As a leader, when you set an improvement goal that’s out of line with reality you are NOT credible. When you declare an improvement goal that’s disrespectful of history, it’s not a stretch goal. It’s an arbitrary edict designed to trick people into working too hard. And everyone can spot these “goals” at twenty paces. Your best people will give you the courtesy of calling you on your disingenuous behavior, but most people will just smile and quietly think less of you.  And none of them will work hard for you.

When the improvement goal isn’t credible, neither are you.  Think twice before you ask your people to drink the company Kool-Aid.

Image credit – Andy

Four Pillars of Innovation – People, Learning, Judgment and Trust

Innovation is a hot topic. Everyone wants to do it. And everyone wants a simple process that works step-wise – first this, then that, then success.

But Innovation isn’t like that. I think it’s more effective to think of innovation as a result. Innovation as something that emerges from a group of people who are trying to make a difference. In that way, Innovation is a people process. And like with all processes that depend on people, the Innovation process is fluid, dynamic, complex, and context-specific.

Innovation isn’t sequential, it’s not linear and cannot be scripted.. There is no best way to do it, no best tool, no best training, and no best outcome. There is no way to predict where the process will take you.  The only predictable thing is you’re better off doing it than not.

The key to Innovation is good judgment. And the key to good judgment is bad judgment. You’ve got to get things wrong before you know how to get them right. In the end, innovation comes down to maximizing the learning rate. And the teams with the highest learning rates are the teams that try the most things and use good judgement to decide what to try.

I used to take offense to the idea that trying the most things is the most effective way. But now, I believe  it is. That is not to say it’s best to try everything. It’s best to try the most things that are coherent with the situation as it is, the market conditions as they are, the competitive landscape as we know it, and the the facts as we know them.

And there are ways to try things that are more effective than others. Think small, focused experiments driven by a formal learning objective and supported by repeatable measurement systems and formalized decision criteria. The best teams define end implement the tightest, smallest experiment to learn what needs to be learned. With no excess resources and no wasted time, the team wins runs a tight experiment, measures the feedback, and takes immediate action based on the experimental results.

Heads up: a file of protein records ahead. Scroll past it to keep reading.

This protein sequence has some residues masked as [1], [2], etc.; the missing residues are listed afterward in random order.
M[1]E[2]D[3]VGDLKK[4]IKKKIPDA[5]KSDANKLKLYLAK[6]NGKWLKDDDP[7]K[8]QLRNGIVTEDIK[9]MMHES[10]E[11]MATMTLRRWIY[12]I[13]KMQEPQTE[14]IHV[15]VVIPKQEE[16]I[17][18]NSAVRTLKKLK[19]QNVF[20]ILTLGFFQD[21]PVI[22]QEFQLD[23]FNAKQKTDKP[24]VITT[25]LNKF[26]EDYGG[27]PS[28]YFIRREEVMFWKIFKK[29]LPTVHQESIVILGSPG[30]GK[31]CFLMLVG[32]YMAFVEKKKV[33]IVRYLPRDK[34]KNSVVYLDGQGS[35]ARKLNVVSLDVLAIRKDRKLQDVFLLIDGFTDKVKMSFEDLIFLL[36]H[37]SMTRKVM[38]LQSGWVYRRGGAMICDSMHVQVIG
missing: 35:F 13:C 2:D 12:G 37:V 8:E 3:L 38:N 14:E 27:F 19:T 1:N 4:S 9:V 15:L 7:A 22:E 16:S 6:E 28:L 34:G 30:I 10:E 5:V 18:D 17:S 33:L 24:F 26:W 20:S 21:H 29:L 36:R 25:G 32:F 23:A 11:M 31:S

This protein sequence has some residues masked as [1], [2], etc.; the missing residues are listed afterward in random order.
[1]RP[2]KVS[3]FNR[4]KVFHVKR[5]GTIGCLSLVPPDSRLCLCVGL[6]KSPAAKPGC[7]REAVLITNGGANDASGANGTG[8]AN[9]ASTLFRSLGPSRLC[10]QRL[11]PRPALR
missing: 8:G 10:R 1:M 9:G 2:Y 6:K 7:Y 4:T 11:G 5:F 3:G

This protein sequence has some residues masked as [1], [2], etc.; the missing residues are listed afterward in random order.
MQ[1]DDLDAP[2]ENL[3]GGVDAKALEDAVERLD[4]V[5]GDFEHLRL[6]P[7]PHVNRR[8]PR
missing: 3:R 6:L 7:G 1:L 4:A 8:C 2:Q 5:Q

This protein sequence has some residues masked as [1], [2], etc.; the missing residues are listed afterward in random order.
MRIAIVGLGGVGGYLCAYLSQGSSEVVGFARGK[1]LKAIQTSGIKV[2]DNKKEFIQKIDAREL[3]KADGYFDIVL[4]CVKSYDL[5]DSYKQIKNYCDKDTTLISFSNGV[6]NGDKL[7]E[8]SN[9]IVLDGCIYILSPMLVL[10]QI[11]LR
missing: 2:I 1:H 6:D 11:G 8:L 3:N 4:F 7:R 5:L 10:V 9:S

In short, the team that runs the most effective experiments learns the most, and the team that learns the most wins.

It all comes down to choosing what to learn. Or, another way to look at it is choosing the right problems to solve. If you solve new problems, you’ll learn new things. And if you have the sightedness to choose the right problems, you learn the right new things.

Sightedness is a difficult thing to define and a more difficult thing to hone and improve. If you were charged with creating a new business in a new commercial space and the survival of the company depended on the success of the project, who  would you want to choose the things to try? That person has sightedness.

Innovation is about people, learning, judgement and trust.

And innovation is more about why than how and more about who than what.

Image credit – Martin Nikolaj Christensen

Everyday Leadership

What if your primary role every day was to put other people in a position to succeed? What would you start doing? What would you stop doing? Could you be happy if they got the credit and you didn’t? Could you feel good about their success or would you feel angry because they were acknowledged for their success? What would happen if you ran the experiment?

What if each day you had to give ten compliments?  Could you notice ten things worthy of compliment?  Could you pay enough attention?  Would it be difficult to give the compliments? Would it be easy? Would it scare you? Would you feel silly or happy?  Who would be the first person you’d compliment? Who is the last person you’d compliment? How would they feel? What could it hurt to try it for a week?

What if each day you had to ask five people if you can help them?  Could you do it even for one day?  Could you ask in a way the preserves their self-worth?  Could you ask in a sincere way? How do you think they would feel if you asked them?  How would you feel if they said yes? How about if they said no?  Would the experiment be valuable?   Would it be costly?  What’s in the way of trying it for a day?  How do you feel about what’s in the way?